1. In order to select a Bible to read one would have to have a set of standards which determine which canon is authoritative. For the everyday Christian (or Jew), we can probably presume that the standard is consistency with the traditions of their own denomination. A Catholic would, because she understands the Catholic Church’s authority to be supreme over that of other denominations, adopt the canon of the Roman Church. In this sense the obvious answer to who decides the canon is the officials of each denomination and tradition, and it matters insofar as it reflects participation in one of the traditions.
Furthermore, this means that the reading community forms the Bible in its act of endorsing certain books and following the endorsements of the leaders of that community. However, the endorsements themselves also provide a distinction between different communities that forms the community through contrast to others. For example, part of the difference between Catholics and Protestants is their respective Bibles.
3. In order for something to constitute a creation account it has to explain why certain things are the way that they are. The Reading Guide makes its clear that ancient historians did not intend to accurately depict history but rather to give an account of history that was more explanatory (94). The primary question should be why there is something rather than nothing, but there are also sub-categories of this question like “where do animals come from.” If a creation account is to be understood as an explanation for why there is something rather than nothing then it seems as though the three accounts which at first appear different are in fact only different only in the details. They all provide the same explanation, that God created the world out of a sort of primordial chaos or bareness.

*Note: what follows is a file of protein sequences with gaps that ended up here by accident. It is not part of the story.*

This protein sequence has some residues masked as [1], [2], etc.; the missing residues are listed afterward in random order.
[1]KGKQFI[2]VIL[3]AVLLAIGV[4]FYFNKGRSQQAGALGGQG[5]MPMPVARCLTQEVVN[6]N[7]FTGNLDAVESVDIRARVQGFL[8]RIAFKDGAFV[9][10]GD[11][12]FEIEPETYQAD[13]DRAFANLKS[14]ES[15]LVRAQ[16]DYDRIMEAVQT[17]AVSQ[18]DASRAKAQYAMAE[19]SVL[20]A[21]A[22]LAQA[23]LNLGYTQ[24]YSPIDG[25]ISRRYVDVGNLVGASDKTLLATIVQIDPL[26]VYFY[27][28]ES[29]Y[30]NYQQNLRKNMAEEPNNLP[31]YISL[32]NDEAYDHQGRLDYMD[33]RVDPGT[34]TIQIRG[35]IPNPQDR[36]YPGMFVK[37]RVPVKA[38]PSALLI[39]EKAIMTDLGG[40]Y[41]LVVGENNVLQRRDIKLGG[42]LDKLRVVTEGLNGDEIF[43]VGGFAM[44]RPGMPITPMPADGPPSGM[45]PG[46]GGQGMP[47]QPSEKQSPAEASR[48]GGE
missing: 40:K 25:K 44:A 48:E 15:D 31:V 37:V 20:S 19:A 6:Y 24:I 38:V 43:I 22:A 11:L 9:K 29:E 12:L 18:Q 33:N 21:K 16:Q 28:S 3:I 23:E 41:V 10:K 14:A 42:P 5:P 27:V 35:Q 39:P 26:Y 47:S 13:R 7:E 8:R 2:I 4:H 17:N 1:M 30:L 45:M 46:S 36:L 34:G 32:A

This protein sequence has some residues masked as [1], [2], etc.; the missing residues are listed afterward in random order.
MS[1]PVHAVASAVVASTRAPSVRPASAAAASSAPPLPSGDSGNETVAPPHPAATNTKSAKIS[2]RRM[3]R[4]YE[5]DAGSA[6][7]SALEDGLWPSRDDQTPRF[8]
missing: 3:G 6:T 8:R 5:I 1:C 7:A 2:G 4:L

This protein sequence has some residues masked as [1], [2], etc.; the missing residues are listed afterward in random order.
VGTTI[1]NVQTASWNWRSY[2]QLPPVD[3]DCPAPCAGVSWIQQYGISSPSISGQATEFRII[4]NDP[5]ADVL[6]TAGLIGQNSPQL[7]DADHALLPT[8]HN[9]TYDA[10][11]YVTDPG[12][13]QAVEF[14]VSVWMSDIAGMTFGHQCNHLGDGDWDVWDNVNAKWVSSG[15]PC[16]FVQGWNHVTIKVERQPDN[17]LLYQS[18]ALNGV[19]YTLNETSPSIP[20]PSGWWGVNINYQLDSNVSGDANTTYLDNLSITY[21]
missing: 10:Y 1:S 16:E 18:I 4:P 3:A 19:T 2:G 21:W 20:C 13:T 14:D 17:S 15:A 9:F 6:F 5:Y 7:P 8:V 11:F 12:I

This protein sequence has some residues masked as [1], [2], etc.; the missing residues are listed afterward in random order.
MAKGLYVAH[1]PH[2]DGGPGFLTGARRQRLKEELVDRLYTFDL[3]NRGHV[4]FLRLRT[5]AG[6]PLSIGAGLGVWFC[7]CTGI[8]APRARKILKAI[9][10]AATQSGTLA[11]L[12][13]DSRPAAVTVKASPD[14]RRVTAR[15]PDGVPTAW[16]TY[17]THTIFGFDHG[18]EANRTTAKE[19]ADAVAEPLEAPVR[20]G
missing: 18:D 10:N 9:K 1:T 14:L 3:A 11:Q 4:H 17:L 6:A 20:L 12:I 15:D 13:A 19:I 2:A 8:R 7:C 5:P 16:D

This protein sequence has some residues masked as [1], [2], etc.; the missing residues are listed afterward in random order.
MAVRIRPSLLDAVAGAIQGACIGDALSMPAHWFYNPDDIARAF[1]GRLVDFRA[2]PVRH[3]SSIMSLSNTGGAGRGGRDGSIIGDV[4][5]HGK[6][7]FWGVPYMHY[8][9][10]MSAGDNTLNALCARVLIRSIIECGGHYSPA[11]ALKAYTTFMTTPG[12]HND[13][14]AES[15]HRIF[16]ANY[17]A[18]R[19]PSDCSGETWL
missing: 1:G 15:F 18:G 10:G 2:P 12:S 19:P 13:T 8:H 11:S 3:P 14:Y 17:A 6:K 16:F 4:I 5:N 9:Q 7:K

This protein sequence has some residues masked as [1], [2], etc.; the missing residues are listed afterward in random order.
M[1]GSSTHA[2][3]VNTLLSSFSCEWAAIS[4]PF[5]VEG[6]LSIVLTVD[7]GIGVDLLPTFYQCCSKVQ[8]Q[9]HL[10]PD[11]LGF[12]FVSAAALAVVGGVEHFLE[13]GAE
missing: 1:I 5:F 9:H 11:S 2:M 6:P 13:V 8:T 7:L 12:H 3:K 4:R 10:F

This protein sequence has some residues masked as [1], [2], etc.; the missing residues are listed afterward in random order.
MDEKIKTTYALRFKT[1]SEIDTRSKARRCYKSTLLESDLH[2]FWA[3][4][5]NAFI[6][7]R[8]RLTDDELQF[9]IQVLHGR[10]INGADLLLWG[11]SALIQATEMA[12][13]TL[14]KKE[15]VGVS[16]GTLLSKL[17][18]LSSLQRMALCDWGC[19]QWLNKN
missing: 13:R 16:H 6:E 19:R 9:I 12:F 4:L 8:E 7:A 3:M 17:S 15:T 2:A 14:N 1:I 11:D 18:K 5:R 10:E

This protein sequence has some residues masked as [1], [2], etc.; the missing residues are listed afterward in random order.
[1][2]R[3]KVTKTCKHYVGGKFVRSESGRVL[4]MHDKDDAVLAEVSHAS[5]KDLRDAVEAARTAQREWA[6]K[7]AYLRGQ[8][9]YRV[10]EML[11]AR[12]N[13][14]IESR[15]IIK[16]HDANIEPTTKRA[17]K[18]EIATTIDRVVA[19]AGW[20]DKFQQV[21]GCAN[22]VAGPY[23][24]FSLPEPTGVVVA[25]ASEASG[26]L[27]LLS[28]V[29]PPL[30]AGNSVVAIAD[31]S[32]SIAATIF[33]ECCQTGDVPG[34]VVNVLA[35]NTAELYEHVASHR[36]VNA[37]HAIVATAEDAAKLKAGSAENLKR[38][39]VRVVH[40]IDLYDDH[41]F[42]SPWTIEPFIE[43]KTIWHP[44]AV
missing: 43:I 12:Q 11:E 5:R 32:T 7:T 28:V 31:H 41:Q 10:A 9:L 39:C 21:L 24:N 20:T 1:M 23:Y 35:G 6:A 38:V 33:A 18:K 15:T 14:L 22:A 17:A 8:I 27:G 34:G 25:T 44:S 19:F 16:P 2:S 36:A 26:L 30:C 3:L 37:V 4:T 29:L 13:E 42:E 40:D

Genesis 1 is more like a hymn or poem because it has a rhythmic structure and repetition of the phrase “the nth day” to mark the end of each section. Additionally, as is pointed out in the Reading Guide (104), there is a certain parallel structure between two sets of three days in Genesis 1.
The differences in the accounts of creation, following my point about creation stories being explanatory, would seem to arise from differences for what authors intend to explain. Genesis 2, for example, seems to emphasize that God created humans in a more personal way than the account within Genesis 1. Genesis 1, in contrast emphasizes the goodness of Creation. The footnote makes not of this as well when it points out that the Priestly source contributed to Genesis 1 and within the Reading Guide it is made clear that the Yawehist and Priestly sources intended to emphasize the goodness of creation (104).
Psalm 104 emphasizes the goodness of creation in the same way Genesis 1 does with the repetition of God acknowledging creation’s goodness. Both also share language of explanation. For example, God created the moon “to mark the seasons” according to Psalm 104:19 and “to govern the night “ according to Genesis 1:17.